When over a dozen members of the county assemblies from Kakamega and Vihiga recently visited Deputy President William Ruto at his Karen home in Nairobi Amani National Congress (ANC) threatened them with sanctions as the 2022 presidential hopefuls accuse each other of employing dirty tricks to gain advantage over their opponents ahead of the poll.
ANC Secretary-General Barack Muluka gave the MCAs a timeline to show cause why they should not be expelled for advancing the ambitions of an opponent.
Party leader Musalia Mudavadi has trained his eyes on the presidency and his allies, keen to lock out rival parties from their perceived strongholds, view Mr Ruto’s tactics as “provocative and dirty”.
“It is Ruto’s way of destabilising other parties because you realise it was not just ANC MCAs who went there, there were some from ODM.
“The idea here is to destabilize his potential opponents, and MCAs are an easy prey when it comes to handouts. There is nothing ideological about it,” Mr Mudavadi’s spokesman Kibisu Kabatesi said.
But as a matter of strategy, Mr Ruto’s men maintain that their candidate is such an attractive brand that politicians from rival parties are falling over each other to get his attention.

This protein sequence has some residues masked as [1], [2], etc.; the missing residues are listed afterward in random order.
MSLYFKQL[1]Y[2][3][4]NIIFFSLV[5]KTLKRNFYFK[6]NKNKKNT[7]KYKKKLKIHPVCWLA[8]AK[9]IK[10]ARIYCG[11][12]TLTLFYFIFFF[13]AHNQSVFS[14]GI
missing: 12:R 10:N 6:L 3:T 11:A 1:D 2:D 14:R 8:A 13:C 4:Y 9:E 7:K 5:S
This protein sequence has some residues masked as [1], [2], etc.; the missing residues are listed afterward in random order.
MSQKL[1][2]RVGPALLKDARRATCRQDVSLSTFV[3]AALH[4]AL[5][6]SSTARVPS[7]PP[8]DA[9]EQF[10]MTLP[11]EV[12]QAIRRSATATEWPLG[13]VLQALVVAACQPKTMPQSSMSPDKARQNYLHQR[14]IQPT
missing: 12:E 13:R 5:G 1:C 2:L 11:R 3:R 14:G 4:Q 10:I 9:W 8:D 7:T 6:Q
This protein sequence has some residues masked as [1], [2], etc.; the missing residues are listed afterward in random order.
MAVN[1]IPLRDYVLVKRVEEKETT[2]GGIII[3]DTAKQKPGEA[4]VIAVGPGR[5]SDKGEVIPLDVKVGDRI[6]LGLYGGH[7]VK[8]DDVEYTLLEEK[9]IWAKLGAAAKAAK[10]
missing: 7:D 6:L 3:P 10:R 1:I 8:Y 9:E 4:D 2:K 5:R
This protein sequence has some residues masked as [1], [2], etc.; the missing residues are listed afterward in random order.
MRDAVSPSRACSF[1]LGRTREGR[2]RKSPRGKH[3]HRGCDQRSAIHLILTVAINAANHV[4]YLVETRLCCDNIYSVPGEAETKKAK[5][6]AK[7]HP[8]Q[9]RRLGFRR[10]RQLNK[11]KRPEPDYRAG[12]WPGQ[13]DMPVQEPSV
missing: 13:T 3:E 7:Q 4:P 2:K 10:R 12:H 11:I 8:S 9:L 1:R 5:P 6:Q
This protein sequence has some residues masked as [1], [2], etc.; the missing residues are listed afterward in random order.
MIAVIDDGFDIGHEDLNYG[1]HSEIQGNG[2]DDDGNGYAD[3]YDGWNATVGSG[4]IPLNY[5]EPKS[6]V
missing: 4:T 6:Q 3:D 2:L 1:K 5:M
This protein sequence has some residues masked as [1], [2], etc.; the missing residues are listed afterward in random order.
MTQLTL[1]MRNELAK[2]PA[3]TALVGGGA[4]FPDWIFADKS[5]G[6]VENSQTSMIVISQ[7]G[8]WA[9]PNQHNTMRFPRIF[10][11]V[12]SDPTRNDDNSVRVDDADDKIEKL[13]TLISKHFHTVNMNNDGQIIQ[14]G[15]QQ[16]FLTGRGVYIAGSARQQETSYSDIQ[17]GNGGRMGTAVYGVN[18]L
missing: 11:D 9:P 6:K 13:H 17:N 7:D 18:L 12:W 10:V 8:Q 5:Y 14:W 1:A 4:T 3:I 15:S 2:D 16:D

“The DP is far ahead of the pack. Going by our own internal projections, he is commanding more than 40 percent support across the country, leaving the remaining percentage for more than 10 other aspirants to share. His chances of succeeding President Uhuru Kenyatta can only get better,” National Assembly Majority Leader Aden Duale, who is a close ally of the DP, said.
Mr Duale also said they were aware of the underhand tactics the opponents were using to bring their leader down and as such they would not be caught unawares.
“You have seen them throwing dirt at the Deputy President, sponsoring opinion polls to show him as corrupt with a view to blunting his 2022 chances,” he said.
He predicted that, going forward, there would be a groundswell of such schemes.
A recent Ipsos survey showed Mr Ruto as one of the most corrupt politicians. He dismissed the poll, terming it “the handy work of (political) detractors”.
Mr Wetang’ula, alongside Mr Mudavadi and Wiper leader Kalonzo Musyoka, were co-principals with Mr Odinga in the Nasa coalition where the Orange party leader was the candidate and Mr Musyoka the running mate.
Mr Wetang’ula feels cheated – especially after his replacement with Mr Orengo as the Senate minority leader.
Sports Cabinet Secretary Rashid Echesa, another Ruto man, was also at it recently.
Keen to instil doubt in Mr Mudavadi’s supporters, he told Mr Mudavadi at a public gathering to forget his quest for the presidency, arguing he could not mobilise campaign resources, or match the DP’s war chest.
“If my brother Mr Mudavadi cannot raise Sh200 billion for presidential campaigns in 2022, let him forget it,” Mr Echesa said, drawing Mr Mudavadi’s fury.